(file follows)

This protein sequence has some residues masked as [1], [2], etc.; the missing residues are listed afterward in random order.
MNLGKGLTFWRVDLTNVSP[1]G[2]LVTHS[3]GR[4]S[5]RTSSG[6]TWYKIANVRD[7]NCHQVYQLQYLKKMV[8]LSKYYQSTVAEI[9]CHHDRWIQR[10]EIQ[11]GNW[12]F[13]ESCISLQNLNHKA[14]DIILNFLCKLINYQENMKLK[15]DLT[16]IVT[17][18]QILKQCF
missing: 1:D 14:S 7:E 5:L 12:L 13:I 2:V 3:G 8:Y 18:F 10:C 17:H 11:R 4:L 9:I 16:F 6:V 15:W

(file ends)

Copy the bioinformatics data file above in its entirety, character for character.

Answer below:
This protein sequence has some residues masked as [1], [2], etc.; the missing residues are listed afterward in random order.
MNLGKGLTFWRVDLTNVSP[1]G[2]LVTHS[3]GR[4]S[5]RTSSG[6]TWYKIANVRD[7]NCHQVYQLQYLKKMV[8]LSKYYQSTVAEI[9]CHHDRWIQR[10]EIQ[11]GNW[12]F[13]ESCISLQNLNHKA[14]DIILNFLCKLINYQENMKLK[15]DLT[16]IVT[17][18]QILKQCF
missing: 1:D 14:S 7:E 5:L 12:L 13:I 2:V 3:G 8:Y 18:F 10:C 17:H 11:R 4:L 9:I 16:F 6:V 15:W